It goes without saying that the location of WSU is the ancestral lands of the Palus people and the Nez Perce, and in effect, given Tri-Cities and Spokane, all of the Plateau indigenous people plus the Cowlitz of Vancouver, Wash.
But less obvious is that the first African American landowner of the state of Washington was George Washington Bush, who had initially founded what is now Tumwater, Wash. His role in helping populate the area prompted Washington Territory to decide to grant this African American and his family unambiguous ownership of land, despite the tendency in the U.S. (including Oregon, where Bush first attempted to own land) to disallow African Americans land ownership.
But what’s more significant is that his oldest son, William Owen Bush was among the first legislators of Washington when it became a state. And most important, in 1890 it was William Owen Bush who introduced the bill establishing Washington Agricultural College and School of Science, which became the State College of Washington, WSC, then WSU.
It would take 125 years after an African American proposed a land-grant university based on the Morrill Act for (signed into law by Abraham Lincoln) for Washington State University to have an African American president. But WSU’s culture is deeply tied to African Americans and Native Americans. WSU remains a land-grant university—which means a school which is to focus on the teaching of agriculture, science, engineering “without excluding . . . classical studies” (7 USC, §304), WSU recognizes that that agriculture within Washington has had Filipinos, Chinese, Japanese, Mexicans, other Latin Americans, Chicanos, Latinos—and Native Americans—among its agricultural laborers throughout the history of the university. WSU’s history has always included, from its inception, American Indians, African Americans, Chicanos, Latinos, Pacific Islanders, Asian Americans, and the many working white Americans of the state.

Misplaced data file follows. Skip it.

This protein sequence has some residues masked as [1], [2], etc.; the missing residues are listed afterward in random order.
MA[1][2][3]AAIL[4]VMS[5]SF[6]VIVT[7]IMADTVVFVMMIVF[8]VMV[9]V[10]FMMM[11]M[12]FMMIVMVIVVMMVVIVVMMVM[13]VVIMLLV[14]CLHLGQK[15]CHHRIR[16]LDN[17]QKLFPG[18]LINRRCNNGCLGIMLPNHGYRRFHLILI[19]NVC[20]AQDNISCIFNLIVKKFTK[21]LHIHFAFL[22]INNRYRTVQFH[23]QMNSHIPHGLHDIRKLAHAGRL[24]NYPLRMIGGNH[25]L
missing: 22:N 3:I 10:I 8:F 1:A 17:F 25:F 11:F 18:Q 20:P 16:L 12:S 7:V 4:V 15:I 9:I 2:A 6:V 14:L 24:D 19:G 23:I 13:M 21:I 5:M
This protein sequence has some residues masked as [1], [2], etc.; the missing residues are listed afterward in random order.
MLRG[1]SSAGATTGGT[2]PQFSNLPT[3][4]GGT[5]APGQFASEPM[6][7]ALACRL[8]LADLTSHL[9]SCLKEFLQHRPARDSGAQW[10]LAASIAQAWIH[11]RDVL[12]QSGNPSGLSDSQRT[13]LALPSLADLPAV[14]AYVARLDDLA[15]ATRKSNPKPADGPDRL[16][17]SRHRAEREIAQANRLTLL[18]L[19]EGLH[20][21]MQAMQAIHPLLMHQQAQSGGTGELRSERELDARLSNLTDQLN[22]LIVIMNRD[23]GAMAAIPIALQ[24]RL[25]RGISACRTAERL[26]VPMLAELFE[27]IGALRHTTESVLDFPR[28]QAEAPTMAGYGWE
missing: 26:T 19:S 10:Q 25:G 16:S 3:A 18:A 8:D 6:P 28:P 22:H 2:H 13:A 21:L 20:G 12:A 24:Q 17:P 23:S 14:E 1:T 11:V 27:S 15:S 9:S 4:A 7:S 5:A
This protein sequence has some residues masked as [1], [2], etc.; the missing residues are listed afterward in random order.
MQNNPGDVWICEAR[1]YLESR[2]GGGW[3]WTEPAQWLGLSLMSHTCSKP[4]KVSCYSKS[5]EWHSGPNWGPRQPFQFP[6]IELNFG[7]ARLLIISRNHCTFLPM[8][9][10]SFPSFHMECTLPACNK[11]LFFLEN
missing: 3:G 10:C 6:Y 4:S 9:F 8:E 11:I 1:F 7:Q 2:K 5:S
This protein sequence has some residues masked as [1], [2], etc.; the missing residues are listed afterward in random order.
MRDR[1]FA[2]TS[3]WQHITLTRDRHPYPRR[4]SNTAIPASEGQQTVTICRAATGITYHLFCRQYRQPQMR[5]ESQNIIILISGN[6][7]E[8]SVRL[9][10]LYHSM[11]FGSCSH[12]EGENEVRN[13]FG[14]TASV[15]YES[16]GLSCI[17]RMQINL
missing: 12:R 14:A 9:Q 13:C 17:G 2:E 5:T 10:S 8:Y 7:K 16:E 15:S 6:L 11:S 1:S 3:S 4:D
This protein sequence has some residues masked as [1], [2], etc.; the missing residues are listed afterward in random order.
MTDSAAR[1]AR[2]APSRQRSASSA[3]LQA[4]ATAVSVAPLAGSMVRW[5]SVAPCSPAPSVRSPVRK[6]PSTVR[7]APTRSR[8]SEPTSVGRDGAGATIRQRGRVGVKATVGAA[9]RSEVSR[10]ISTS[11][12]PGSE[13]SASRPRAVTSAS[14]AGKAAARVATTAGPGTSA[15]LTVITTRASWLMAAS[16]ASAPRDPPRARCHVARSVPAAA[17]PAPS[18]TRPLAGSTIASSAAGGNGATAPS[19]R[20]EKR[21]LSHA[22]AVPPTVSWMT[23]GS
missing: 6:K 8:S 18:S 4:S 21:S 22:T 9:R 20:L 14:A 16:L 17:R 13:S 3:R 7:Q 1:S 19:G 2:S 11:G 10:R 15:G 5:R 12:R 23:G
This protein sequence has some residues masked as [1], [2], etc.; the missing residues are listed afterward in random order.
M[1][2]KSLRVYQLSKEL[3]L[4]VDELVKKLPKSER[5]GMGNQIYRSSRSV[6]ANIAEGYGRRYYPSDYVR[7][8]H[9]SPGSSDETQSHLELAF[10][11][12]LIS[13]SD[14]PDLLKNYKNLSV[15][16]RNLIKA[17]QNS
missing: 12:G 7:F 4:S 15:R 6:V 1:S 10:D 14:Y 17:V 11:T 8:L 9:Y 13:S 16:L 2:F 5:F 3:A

The University has long sought to assure inclusion, to assure studies in the many groups who comprise our society—women, LGBTQ, people of color, the poor— and a location that is dedicated to the histories of the contribution of America’s people of color specifically to Washington State University and the state of Washington. This isn’t simply a “celebration”; it is a responsible education.
Acknowledging and continuing this rich cultural history of the University reminds us that those who have traditionally been America’s people of color are not the “new students” (a common expression beyond WSU) who have something new to offer, though there is truth in that. The Elson S. Floyd Cultural Center recognizes more than a mere presence so that we can not only learn about but learn from. The Elson S. Floyd Cultural Center reminds the country—the world—to look again at its histories, its contributors, and to learn from all its people.
April 28, 2016
Miss Pah-loots-pu, MyKel Johnson
Nez Perce Honor Guard
Nez Perce Honor Guard